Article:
Sports

Pete Alonso was in tears after Mets fired Chili Davis

ST. LOUIS — Pete Alonso learned about the firings on social media and says, before long, he was in tears.

A day after hitting coach Chili Davis and assistant Tom Slater were dismissed, Alonso was still in shock that team officials deemed a change necessary.

Hugh Quattlebaum and Kevin Howard were in uniform for Tuesday’s game against the Cardinals at Busch Stadium, as the new hitting coach and assistant hitting coach, respectively.

Alonso said he cried at his locker the previous night after learning that “Uncle Chili” and “Uncle Slate” had been dismissed from their positions, as acting general manager Zack Scott looked to improve the coaching staff’s process and preparation with the hitters.

Alonso heard that same message in a team meeting with Scott before Tuesday’s game, but says he still isn’t sure why changes were needed.

Mets Chili Davis Pete Alonso
Pete Alonso (r.) said he cried after the Mets fired hitting coach Chili Davis (l.)
Corey Sipkin; Getty Images

“I talked to Zack last night, I slept on it, we had a meeting today and it still isn’t clear to me,” Alonso said. “I am hoping that in three or four months from now, we do have the answer or the answer makes it clear. That the answer is there and it’s easy to see.”

Davis told The Post he would “probably” still be employed if Francisco Lindor were producing at his normal level. But the shortstop, who signed a $341 million contract extension before the season, has struggled.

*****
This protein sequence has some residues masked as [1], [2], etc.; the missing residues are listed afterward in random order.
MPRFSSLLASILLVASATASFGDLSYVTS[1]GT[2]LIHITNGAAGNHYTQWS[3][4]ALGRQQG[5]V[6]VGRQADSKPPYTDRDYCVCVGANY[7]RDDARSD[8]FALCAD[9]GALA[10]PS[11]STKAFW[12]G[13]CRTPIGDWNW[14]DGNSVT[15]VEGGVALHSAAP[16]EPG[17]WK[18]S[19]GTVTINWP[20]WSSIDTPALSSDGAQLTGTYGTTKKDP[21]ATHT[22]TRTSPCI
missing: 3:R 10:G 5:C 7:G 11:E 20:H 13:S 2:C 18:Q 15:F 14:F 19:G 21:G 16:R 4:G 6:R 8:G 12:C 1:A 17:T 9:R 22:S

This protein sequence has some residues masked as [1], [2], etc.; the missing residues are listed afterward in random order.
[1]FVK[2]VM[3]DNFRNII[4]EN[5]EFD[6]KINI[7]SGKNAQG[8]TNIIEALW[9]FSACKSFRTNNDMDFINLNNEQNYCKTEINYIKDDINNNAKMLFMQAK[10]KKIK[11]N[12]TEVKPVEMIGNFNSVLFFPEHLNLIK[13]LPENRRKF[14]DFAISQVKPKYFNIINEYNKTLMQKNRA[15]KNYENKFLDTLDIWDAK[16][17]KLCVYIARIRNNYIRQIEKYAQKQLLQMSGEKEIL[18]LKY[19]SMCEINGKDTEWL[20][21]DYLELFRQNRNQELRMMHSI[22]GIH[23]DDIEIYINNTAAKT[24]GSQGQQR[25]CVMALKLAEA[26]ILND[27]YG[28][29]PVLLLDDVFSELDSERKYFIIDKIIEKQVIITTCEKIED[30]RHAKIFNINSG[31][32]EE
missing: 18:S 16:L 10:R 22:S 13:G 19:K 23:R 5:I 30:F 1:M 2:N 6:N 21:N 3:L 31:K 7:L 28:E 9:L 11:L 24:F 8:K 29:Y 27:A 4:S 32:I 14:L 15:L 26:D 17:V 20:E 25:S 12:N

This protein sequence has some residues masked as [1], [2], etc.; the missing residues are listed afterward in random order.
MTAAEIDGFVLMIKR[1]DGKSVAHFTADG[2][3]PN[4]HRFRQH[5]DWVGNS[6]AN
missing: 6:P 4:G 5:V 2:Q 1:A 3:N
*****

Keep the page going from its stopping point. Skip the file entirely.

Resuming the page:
Lindor, who entered play in an 0-for-21 skid with a .494 OPS, acknowledged that his slow start could have played a part in the coaching changes.

“Maybe if I would have been hitting a little more, maybe [Davis] would have had a job,” Lindor said. “I don’t know. It breaks my heart that he is not here with us. I am working as hard as I can and I know Chili and Slate worked as hard as they could to get me going and to get the players to hit. The short time I spent with them, worked with them, I have nothing but respect for both of them.”

Though the Mets were 29th in MLB in scoring at 3.23 runs per game, Alonso said he and teammates were caught off guard by the firings.

“The performance of our offense over the last two years, 2019 and 2020, you had guys do some real special things in baseball,” Alonso said. “Guys were All-Stars, guys have broken records … it’s confusing to me and I respect everybody who made that decision, but it doesn’t make sense right now.”

Luis Rojas was consulted before the firings, and called it a “tough” night. The manager declined to say how much input he had in the matter.

“It was an organizational decision, that is the best way I can share right now,” he said.

Does Rojas wonder if he might be next on the chopping block?

“Those are the type of things I do not think about, because in my field it’s just very disrespectful to the group,” Rojas said. “That’s not my focus right now. With all due respect to the guys in the room who work real hard on a daily basis, players and coaches, and all our staff that travels with us and also at Citi Field, that’s where my focus is: the game of the day.”

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